The reconfiguration may be accomplished electrically, mechanically, thermally or magnetically. The reconfiguration may also be achieved by recalibration to accommodate a new set of conditions. For example, this reconfiguration may change the spectral coverage of a fixed gap group from one spectral range to another spectral range.
As discussed above, each image pixel may correspond to a cavity group. Thus, different spectral information may be obtained simultaneously from a pixel, with each cavity in the group of cavities obtaining a unique spectral signal corresponding to the fixed size of the respective cavity. Accordingly, motion of the Fabry-Perot membranes is not needed, thereby improving the reliability and lifetime of the cavities.
Compared to a system in which each cavity corresponds to a pixel, the arrangement shown in
The size of each cavity group may be the same, so that spectral information at each wavelength is obtained by the same number of cavities whose cavity sizes corresponds to the wavelength. However, the size of each cavity group may also be different, depending on different needs of applications.
The reconfigurability may be part of the calibration for each Fabry-Perot cavity. For example, there may be a thickness variation among cavities during the microfabrication process. Typical variation may be less than 2 percent. Nevertheless, 2 percent variation in the size of the gaps could cause significant optical quality degradation. However, in a system shown in
The arrangements shown in
The sizes of the cavity gaps in an N×M two-dimensional matrix may be arranged in an increasing, decreasing or other pre-determined fashion.
The various elements in
The obtained spectral information and/or the detected images may be output through output device 890, and/or may be stored in memory 830.
If it is determined at step S920 to reconfigure the cavity array, the process continues to step S930, where the cavity array is reconfigured. Thereafter, the process continues to step S940.
On the other hand, if it is determined at step 920 not to reconfigure the cavity array, the process jumps directly to step S940. Then, at step S940, an incoming image is filtered.
Next, at step S950, a determination is made whether to generate spectral images from the filtered images. If it is determined at step S950 to generate spectral signals, the process proceeds to step S970, where spectral images are generated. Thereafter, the process continues to step S960.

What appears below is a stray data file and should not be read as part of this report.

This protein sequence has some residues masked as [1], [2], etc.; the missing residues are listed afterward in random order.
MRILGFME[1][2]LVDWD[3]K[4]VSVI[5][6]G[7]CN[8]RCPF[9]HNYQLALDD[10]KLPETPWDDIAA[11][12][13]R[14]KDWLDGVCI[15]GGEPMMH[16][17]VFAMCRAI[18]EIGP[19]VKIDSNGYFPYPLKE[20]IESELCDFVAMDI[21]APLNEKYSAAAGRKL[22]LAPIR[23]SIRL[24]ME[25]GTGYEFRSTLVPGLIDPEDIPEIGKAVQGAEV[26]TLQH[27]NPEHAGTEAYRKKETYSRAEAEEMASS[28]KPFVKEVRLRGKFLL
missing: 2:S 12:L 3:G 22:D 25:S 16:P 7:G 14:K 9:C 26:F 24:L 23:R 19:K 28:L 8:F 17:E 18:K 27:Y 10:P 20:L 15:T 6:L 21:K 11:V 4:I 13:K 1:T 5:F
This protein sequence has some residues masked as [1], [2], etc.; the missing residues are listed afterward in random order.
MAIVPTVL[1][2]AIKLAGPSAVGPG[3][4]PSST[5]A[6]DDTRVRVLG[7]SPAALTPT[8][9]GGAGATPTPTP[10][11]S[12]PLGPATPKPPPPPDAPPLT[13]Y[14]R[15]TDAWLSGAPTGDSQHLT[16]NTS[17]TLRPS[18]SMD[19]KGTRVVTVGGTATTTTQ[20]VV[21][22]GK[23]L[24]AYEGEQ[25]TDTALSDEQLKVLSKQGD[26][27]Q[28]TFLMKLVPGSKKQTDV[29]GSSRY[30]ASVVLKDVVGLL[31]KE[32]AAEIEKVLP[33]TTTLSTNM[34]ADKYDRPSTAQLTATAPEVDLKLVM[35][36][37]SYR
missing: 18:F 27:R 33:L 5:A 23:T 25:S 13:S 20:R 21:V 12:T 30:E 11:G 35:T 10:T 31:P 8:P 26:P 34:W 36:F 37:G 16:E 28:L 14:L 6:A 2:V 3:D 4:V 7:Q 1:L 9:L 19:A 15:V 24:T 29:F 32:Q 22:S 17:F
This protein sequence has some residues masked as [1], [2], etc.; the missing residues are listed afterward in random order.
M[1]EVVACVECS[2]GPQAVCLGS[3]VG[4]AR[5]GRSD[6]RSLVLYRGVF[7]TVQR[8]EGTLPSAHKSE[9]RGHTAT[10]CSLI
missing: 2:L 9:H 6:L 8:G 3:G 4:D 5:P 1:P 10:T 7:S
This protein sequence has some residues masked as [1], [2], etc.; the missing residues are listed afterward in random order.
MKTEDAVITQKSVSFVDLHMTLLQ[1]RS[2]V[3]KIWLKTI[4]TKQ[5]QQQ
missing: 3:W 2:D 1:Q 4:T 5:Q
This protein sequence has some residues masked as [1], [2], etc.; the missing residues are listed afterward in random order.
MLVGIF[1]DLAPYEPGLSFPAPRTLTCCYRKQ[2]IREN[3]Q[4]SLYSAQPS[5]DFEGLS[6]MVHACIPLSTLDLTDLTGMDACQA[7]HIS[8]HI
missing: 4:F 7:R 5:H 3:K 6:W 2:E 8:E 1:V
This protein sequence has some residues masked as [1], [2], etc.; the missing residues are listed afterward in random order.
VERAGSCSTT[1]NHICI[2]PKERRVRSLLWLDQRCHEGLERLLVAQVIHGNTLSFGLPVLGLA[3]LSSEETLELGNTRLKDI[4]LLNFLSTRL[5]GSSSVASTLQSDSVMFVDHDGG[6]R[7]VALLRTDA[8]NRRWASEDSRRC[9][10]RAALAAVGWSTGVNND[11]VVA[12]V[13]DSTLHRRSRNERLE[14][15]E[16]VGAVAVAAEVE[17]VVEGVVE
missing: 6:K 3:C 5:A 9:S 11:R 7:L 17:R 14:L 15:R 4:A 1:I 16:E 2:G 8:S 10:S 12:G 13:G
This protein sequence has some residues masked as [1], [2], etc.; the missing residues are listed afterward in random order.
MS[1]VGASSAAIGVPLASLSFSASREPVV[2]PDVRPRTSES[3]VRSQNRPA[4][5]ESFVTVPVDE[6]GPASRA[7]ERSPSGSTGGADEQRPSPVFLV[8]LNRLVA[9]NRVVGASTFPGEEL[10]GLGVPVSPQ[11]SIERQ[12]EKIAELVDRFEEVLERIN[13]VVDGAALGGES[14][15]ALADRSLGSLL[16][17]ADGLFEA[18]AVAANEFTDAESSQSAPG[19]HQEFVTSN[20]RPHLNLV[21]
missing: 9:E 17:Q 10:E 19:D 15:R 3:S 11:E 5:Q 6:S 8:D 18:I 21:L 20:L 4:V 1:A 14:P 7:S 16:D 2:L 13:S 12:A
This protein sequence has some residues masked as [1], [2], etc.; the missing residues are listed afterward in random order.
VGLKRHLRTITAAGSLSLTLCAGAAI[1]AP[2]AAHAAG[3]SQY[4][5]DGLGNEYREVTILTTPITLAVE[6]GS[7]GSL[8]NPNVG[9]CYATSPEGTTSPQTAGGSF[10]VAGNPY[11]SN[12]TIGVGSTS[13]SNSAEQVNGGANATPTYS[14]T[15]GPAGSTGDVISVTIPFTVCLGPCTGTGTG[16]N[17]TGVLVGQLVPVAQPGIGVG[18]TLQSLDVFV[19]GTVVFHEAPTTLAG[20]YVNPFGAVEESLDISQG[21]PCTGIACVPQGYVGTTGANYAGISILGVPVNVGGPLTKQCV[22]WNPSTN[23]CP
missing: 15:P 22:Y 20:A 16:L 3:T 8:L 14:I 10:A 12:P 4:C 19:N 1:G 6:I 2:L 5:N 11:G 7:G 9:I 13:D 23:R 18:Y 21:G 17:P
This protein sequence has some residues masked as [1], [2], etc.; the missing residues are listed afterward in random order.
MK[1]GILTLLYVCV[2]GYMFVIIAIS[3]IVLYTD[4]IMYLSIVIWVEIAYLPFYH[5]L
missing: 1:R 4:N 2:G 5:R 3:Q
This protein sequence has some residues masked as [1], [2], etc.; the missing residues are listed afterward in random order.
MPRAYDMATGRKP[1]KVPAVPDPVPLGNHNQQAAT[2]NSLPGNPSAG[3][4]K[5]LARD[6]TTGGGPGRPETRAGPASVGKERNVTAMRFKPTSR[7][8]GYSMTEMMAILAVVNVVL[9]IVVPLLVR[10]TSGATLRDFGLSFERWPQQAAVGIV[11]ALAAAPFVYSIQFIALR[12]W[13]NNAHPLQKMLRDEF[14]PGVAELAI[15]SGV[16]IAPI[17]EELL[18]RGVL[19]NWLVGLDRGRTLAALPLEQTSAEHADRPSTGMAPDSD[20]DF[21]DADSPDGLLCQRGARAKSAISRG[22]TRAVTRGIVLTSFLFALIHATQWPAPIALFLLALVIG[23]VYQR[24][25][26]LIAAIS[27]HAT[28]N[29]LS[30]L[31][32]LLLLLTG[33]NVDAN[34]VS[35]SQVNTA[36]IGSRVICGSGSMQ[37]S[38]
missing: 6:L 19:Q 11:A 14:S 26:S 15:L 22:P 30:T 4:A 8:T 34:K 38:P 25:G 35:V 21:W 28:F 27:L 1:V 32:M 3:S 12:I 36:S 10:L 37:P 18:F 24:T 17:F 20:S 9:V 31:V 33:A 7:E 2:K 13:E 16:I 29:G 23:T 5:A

On the other hand, if it is determined at step S950 no to generate spectral signals, the process directly jumps to step S960, spectral information, including filtered images and generated spectral images, are output. Thereafter, the process proceeds to step S980, where the process ends. It is understood that one or more of the steps in
The method illustrated in
It will be appreciated that various of the above-disclosed and other features and functions, or alternatives thereof, may be desirably combined into many other different systems or applications. Also, various presently unforeseen or unanticipated alternatives, modifications, variations or improvements therein may be subsequently made by those skilled in the art, and are also intended to be encompassed by the following claims.
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|U.S. Classification||356/454, 356/450|
|International Classification||G01J3/45, G01B9/02|
|Cooperative Classification||G01J3/26, G01J3/02, G01J3/2823, G02B26/001, G01J3/027|
|European Classification||G01J3/02G, G01J3/28D, G01J3/26, G02B26/00C, G01J3/02|
|Dec 29, 2005||AS||Assignment|
Owner name: XEROX CORPORATION, CONNECTICUT
Free format text: ASSIGNMENT OF ASSIGNORS INTEREST;ASSIGNORS:WANG, YAO RONG;GULVIN, PETER M.;MESTHA, LALIT K.;AND OTHERS;REEL/FRAME:017391/0654
Effective date: 20051215
|Aug 12, 2011||FPAY||Fee payment|
Year of fee payment: 4
|Nov 20, 2015||REMI||Maintenance fee reminder mailed|
|Apr 8, 2016||LAPS||Lapse for failure to pay maintenance fees|
|May 31, 2016||FP||Expired due to failure to pay maintenance fee|
Effective date: 20160408